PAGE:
• Are the right technology solutions in place? Do they effectively and efficiently support core operations?
  • Are there any additional technology solutions that could be leveraged to improve key growth metrics?

You can keep your IT roadmap focused by zeroing in on one particular task or objective, or broad by charting your higher-level growth strategy. Just be sure to make this distinction before you begin.

What specific tasks do I want my IT roadmap to assist with?

Businesses grow, change, and move. In periods of expansion and transition, stakeholders must re-evaluate how technology is used – it’s an opportunity to make improvements, enhance efficiency, and address any vulnerabilities.

The problem is, 59 percent of small business leaders find it difficult to roll out new technologies. And this hesitation can be detrimental to their bottom line.

Creating a task-specific IT roadmap can help leaders and team members overcome any roadblocks preventing the implementation of new solutions.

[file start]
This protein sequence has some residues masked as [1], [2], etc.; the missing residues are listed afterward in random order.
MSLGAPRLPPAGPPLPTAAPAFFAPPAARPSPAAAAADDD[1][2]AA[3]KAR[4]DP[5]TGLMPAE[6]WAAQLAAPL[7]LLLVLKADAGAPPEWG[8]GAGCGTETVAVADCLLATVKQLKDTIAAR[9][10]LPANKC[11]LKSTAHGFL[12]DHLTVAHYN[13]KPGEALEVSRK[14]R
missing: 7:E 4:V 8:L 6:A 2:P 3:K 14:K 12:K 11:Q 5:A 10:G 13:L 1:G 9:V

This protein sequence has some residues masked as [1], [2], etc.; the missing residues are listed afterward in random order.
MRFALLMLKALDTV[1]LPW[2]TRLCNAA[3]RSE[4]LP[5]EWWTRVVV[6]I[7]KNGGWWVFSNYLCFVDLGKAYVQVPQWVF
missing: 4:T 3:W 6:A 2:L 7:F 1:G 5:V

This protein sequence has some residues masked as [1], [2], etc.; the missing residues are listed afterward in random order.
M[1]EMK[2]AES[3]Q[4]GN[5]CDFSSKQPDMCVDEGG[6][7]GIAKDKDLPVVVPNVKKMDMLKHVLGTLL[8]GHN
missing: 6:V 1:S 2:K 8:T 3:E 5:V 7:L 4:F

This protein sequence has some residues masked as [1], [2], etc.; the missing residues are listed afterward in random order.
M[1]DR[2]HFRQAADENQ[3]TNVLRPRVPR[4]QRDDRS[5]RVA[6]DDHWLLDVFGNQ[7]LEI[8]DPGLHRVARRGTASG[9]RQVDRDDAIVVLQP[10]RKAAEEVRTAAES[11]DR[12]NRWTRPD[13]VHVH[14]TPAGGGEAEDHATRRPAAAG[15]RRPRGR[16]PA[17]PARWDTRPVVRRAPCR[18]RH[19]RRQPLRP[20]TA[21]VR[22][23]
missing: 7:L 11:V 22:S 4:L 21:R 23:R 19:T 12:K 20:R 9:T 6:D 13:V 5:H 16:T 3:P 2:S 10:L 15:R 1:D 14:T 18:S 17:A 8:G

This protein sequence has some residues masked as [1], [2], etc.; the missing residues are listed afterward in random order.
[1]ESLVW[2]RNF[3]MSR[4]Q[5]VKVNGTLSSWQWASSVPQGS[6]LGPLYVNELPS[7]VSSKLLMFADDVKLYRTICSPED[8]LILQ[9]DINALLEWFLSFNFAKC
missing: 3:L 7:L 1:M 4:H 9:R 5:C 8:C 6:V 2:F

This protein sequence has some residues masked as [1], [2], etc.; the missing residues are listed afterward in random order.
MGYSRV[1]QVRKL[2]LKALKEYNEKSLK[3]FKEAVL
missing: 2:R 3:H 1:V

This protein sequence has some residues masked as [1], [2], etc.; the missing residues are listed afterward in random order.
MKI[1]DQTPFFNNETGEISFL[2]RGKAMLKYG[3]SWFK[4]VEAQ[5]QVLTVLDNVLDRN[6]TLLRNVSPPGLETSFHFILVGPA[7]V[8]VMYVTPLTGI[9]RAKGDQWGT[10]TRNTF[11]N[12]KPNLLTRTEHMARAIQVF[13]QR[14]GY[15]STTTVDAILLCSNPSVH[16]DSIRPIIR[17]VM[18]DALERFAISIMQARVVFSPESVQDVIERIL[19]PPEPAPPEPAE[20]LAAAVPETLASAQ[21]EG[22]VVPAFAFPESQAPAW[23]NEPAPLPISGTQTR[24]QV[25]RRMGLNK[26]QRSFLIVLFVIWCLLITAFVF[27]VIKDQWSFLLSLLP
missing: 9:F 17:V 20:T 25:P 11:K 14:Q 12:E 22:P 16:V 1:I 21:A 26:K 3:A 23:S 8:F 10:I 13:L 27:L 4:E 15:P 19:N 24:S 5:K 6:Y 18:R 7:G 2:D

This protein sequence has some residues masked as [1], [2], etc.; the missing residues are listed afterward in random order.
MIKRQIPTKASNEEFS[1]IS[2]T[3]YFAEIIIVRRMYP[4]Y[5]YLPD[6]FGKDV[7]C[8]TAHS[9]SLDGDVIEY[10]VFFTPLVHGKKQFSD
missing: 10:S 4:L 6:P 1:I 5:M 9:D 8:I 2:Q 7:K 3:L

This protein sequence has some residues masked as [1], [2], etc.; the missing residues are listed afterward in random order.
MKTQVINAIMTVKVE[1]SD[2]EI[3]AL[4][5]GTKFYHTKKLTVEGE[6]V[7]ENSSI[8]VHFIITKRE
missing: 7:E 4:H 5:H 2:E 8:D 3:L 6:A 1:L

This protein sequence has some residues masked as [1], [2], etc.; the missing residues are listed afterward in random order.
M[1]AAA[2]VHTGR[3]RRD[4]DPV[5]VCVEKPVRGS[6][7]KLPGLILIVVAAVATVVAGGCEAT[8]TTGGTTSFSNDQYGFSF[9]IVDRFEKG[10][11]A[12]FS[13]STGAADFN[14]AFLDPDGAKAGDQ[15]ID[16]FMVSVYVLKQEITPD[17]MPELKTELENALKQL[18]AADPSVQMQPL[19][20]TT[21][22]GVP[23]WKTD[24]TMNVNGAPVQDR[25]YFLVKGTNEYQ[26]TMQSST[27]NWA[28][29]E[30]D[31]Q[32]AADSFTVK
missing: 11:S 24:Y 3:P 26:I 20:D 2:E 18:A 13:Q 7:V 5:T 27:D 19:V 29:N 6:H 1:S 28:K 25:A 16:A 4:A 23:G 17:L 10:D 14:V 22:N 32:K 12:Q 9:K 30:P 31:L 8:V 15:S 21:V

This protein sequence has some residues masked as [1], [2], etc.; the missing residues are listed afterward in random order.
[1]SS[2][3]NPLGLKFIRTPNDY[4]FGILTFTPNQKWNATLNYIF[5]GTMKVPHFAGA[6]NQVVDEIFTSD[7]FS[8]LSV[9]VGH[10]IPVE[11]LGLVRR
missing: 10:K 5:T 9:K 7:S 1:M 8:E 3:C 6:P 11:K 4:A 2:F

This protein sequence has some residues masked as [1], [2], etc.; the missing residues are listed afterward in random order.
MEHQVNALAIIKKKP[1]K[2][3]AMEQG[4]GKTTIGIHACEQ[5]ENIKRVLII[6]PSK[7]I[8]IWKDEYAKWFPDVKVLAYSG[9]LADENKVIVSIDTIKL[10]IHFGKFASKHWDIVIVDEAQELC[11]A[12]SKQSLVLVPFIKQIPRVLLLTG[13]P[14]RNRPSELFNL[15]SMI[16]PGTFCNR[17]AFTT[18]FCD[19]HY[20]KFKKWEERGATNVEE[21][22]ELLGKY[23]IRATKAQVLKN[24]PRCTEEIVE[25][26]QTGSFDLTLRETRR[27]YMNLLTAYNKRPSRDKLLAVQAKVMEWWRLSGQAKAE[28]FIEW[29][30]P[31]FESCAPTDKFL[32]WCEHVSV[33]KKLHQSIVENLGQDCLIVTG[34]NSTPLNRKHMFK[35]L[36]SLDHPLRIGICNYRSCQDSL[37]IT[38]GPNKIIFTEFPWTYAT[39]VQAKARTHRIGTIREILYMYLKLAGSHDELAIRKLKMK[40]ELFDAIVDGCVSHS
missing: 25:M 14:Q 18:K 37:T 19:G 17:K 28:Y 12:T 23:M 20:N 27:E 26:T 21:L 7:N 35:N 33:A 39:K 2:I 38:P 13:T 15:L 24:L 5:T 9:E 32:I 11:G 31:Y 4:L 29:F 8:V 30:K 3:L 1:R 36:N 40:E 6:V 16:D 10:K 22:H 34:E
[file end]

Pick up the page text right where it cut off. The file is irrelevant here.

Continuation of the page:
If you are planning one of the following tasks, an IT roadmap may be an extremely beneficial support tool:

  • Software migration
  • System upgrades
  • System unification
  • Business continuity
  • Buying new technologies, whether that be cloud-based or hardware

Who will use my IT roadmap?

IT roadmaps are collaborative. Ensuring your roadmap is comprehensive and usable involves examining it from the perspectives of key stakeholders. These will differ from business to business, but will typically include:

  • CEOs
  • Third-party stakeholders
  • Chief information officers (CIOs)
  • Engineers
  • IT support teams or IT support providers
  • Product managers
  • Project teams

“Considering the opportunities and challenges of your industry, thinking through different strategic actions and sharing your ideas with employees can have a positive impact on the company’s growth.” – Forbes

What do I need to include in my roadmap?